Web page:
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Need a Cadaver for Medical School? 3D Printing to the Rescue

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News out of the RAPID + TCT conference: Stratasys has opened a service center to print human bodies needed for healthcare.

Want a fake body for medical study and surgical practice? It’s called anatomical modeling. These models of the human body are used for product demonstrations, physician surgical training events, and internal product development activities. Traditionally, much of this work was done on cadavers. However, 3D printed models may take the pace of cadavers.

At the RAPID + TCT conference in Chicago, Stratasys announced the Healthcare Print Center in Eden Prairie, Minn. that utilizes Stratasys J750 Digital Anatomy printers. The J750 enables Stratasys Direct to produce life-like, 3D printed medical and dental anatomical models for medical device manufacturers and healthcare providers. “We’re launching a center where we send you the files and print the output on-demand,” said Garrity. “We’ve printed over 1,000 models so far.”

In the first 13 weeks of operation, as part of an invite-only beta service for top medical device manufacturers, Stratasys Direct has already 3D printed over 1,000 models, with each machine running more than 120 hours a week. Stratasys Direct worked with these beta customers to create anatomical models for product demonstrations, physician surgical training events, and internal product development activities.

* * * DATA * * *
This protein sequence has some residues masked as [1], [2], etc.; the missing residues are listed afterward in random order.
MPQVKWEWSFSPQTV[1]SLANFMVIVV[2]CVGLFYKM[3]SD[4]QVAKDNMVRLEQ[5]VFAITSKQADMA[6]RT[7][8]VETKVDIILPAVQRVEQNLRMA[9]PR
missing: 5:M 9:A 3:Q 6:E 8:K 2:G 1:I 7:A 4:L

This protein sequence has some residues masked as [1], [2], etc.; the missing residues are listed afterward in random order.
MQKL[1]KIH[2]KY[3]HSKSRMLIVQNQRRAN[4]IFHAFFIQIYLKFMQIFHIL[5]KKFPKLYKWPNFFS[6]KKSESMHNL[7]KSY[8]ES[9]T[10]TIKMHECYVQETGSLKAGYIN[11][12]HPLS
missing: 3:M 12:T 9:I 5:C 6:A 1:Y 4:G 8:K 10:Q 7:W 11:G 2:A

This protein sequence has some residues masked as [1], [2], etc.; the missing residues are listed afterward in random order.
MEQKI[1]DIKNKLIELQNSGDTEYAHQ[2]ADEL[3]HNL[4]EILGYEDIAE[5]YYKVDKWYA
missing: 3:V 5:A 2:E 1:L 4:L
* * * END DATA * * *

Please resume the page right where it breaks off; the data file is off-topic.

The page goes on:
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3D printed fatty tissue.

The J750 Digital Anatomy Printer was designed to produce models that mimic the biomechanical properties of bone, vasculature, and organ tissues. This lets users recreate pathologies not accommodated by cadavers or animals. Healthcare providers and medical device manufacturers can use these models for device testing, medical training, or surgical preparation and consultation.

The printer can create a full replica of the human body. Anatomical modeling began as applications to create smaller specific replicas for parts of the body. “This printer is coming off the back of technology we’ve developed for the digital economy printer to mimic the human body,” Rich Garrity, president Stratasys in the Americas, told Design News. “Printing bones or blood vessels, tissue, skin, the goal is to give that to a surgeon for training or working on a new device.”

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Spinal pedicel screw insertion.

Using Models for Surgical Practice

One of the goals of anatomical modeling is to offer a surgeon a replica of the human who will be in the operating room. “These models can potentially cut production time over the use of a cadaver or an animal,” said Garrity. “At the point-of-care, you will be able to pint the person’s anatomy and give the lifelike organ to the surgeon to practice. This saves time in the operating room.”

Part of the value of 3D printed anatomical models is to allow medical professionals to practice an object that mimics the different textures of the body, from skin and fatty tissue to bones and muscles. “The J750 Digital Anatomy Printer can produce models that mimic the biomechanical properties of bone, vasculature, and organ tissues,” said Garrity. “This allows customers to recreate pathologies not accommodated by cadavers or animals.”

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Medical head.

Garrity noted that “With the addition of Digital Anatomy printers to Stratasys Direct we can now provide companies with previously limited access to these printing capabilities the ability to utilize Stratasys Direct’s manufacturing services to 3D print anatomical models that meet their exact specifications.”

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